A PhD student at a Scottish university has won a prestigious award naming her as one of the best young scientists in her field.

Holly Keir, 27, who is working on her PhD at the University of Dundee, received the British Thoracic Society’s Early Career Investigator Award at the organisations annual winter meeting.

The award came after the student gave a presentation on her research into bronchiectasis, a severe inflammatory lung condition.

Keir led studies which showed for the first time that an excessive type of immune response, called neutrophil extracellular trap formation (NETs) was present in bronchiectasis – and this is linked to worsening symptoms.

READ MORE: Nicola Sturgeon announcement: How to watch lockdown exit strategy update today

She also demonstrated how antibiotic treatment can reduce NET levels in lungs and lead to improved outcomes.

Keir has spent the past year working on potential treatments for Covid-19. Her work on NETs was a key factor in setting up STOP-COVID, a UK-wide clinical trial of a drug it is hoped can prevent the worst effects of the disease.

The student co-led the lab team examining how the drug Brensocatib affects immune systems in patients with the virus.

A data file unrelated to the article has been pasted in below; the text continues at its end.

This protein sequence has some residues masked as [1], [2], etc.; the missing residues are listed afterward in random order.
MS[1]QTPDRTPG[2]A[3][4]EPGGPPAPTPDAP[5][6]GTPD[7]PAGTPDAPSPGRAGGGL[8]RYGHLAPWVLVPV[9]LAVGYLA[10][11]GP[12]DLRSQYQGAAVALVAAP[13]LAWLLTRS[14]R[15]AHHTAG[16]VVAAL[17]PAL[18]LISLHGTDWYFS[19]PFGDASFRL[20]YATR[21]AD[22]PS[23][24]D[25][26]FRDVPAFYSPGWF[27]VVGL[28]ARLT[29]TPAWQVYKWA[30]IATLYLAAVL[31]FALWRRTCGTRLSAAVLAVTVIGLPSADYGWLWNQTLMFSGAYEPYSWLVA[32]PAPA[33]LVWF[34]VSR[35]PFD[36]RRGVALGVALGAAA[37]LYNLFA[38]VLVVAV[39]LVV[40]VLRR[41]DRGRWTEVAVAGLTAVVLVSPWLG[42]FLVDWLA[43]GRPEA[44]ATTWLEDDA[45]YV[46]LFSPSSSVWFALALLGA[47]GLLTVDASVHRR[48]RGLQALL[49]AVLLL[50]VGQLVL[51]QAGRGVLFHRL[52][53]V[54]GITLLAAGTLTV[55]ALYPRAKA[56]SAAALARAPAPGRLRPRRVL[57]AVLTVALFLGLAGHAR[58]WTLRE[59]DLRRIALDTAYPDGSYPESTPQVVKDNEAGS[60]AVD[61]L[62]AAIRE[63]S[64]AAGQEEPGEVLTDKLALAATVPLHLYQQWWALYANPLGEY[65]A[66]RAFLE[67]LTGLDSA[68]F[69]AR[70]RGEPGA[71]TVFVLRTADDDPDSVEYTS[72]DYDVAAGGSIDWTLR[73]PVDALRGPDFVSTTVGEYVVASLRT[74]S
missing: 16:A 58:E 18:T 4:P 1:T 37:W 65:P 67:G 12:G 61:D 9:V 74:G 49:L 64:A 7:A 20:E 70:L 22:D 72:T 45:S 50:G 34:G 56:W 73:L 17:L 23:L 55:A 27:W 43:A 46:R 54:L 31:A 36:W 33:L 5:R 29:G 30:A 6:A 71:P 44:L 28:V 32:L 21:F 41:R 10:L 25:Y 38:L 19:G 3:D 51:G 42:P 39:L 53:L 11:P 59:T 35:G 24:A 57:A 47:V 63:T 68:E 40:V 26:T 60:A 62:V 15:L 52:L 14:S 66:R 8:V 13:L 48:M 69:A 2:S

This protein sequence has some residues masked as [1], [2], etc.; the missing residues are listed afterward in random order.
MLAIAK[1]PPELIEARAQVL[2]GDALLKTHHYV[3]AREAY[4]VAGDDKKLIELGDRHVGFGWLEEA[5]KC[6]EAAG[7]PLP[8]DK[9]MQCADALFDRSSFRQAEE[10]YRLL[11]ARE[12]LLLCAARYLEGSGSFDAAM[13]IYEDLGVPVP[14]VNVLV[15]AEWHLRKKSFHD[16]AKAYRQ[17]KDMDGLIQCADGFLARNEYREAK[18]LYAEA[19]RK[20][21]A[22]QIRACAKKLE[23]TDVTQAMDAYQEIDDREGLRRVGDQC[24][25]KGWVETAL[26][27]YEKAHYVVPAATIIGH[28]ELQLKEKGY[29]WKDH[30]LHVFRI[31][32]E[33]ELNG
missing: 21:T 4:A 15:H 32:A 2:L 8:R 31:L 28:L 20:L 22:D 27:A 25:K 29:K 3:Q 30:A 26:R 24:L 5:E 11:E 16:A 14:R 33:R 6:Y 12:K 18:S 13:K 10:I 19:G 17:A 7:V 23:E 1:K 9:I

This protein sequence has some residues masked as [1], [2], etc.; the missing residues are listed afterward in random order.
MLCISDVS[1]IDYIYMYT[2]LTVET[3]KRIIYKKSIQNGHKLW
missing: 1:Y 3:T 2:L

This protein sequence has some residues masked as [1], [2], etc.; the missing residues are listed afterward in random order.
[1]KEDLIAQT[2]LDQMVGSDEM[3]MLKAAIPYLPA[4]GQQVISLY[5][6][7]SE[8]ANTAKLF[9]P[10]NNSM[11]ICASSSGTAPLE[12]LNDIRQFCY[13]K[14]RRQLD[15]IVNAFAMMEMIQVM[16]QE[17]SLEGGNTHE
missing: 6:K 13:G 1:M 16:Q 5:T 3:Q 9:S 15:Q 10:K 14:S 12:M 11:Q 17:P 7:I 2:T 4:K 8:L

“I am absolutely delighted to have won this award and I can’t really believe it, to be honest,” she said.

“It is so rewarding to have the work you give so much to recognised in this way.”

The National: The coronavirus

She went on: “The immune system normally tries to clear infections such as viruses or bacteria from the lungs without damaging the lung tissue around them. Our research has shown how this goes wrong in lung conditions. When this happens, white blood cells called neutrophils explode, forming NETs that damage the lungs.”

Previous Brensocatib trials have shown that its anti-inflammatory properties have the potential to treat the cycle of inflammation, infection and damage in lung disease patients.

“Showing how the immune system goes wrong is the key to unlocking new treatments, both for chronic lung conditions and perhaps also for Covid-19,” Keir continued. “It has been intense working on STOP-COVID as well as carrying out my PhD work, but it has been an invaluable experience professionally and I am glad to have been able to play some part in the battle against Covid.”

Keir graduated from Dundee in 2016 with a degree in biological sciences before going on to work as a technician. She then started a PhD the following year in the lab of Professor James Chalmers, one of the UK’s leading lung experts.

The early career investigator award she has received is highly competitive, and is awarded in recognition of the very best basic, translational or clinical research performed in the UK respiratory community by an early career researcher.

The results of Keir’s study have now been published in the leading medical journal The Lancet Respiratory Medicine.